Chronic myelogenous leukemia stem cells: what's new?

Copland, M. (2009) Chronic myelogenous leukemia stem cells: what's new? Current Hematologic Malignancy Reports, 4(2), pp. 66-73. (doi: 10.1007/s11899-009-0010-9)

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Chronic myelogenous leukemia (CML) is a clonal myeloproliferative disorder that arises in the hematopoietic stem cell compartment. CML is one of the best-understood malignancies, as it results from a single genetic mutation, the fusion oncogene BCR-ABL, which has been widely studied. Specific tyrosine kinase inhibitors have been developed to target BCR-ABL in CML, but these agents fail to eliminate the CML stem cell population and thus are unlikely to cure CML. This article reviews recent developments in the biology and treatment of CML, specifically focusing on CML stem cells. Significant progress continues to be made in our understanding of CML stem cell biology, which has wider implications within the cancer stem cell field. We are also beginning to see the identification of novel therapies that specifically target the CML stem cell. These are exciting times in the quest to cure CML.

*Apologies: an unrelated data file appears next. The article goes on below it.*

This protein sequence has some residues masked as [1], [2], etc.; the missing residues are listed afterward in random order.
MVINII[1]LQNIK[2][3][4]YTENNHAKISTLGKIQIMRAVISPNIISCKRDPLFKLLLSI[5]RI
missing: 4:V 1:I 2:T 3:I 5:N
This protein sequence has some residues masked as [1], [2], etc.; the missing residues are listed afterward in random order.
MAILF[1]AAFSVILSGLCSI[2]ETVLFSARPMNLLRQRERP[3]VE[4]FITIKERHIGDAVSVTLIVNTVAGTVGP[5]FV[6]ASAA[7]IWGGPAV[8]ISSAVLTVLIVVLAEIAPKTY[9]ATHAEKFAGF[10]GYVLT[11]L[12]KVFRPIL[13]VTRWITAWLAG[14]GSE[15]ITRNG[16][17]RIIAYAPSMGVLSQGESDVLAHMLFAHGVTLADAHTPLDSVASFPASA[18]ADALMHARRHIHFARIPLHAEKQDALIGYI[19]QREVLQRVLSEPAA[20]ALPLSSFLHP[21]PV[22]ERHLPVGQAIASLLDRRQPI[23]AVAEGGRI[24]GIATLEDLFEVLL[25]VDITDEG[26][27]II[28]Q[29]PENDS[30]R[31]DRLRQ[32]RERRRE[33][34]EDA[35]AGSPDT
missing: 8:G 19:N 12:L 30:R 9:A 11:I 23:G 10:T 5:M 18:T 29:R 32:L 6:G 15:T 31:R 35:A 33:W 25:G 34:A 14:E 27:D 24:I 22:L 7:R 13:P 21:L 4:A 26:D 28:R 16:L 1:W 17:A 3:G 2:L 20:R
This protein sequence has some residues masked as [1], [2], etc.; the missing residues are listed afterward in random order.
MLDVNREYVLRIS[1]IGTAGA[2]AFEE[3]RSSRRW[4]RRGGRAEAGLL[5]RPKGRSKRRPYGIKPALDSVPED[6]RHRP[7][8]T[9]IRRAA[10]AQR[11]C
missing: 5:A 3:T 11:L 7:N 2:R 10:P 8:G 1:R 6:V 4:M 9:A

Item Type:Articles
Glasgow Author(s) Enlighten ID:Copland, Professor Mhairi
Authors: Copland, M.
College/School:College of Medical Veterinary and Life Sciences > School of Cancer Sciences
Journal Name:Current Hematologic Malignancy Reports
Publisher:Springer Healthcare
ISSN (Online):1558-822X
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Project CodeAward NoProject NamePrincipal InvestigatorFunder's NameFunder RefLead Dept
354131Novel drug combinations for eradication of Ph+/Bcr-Abl+ haemopoietic stem cells in chronic myeloid leukaemia (CML)Mhairi CoplandMedical Research Council (MRC)G84/6317Institute of Cancer Sciences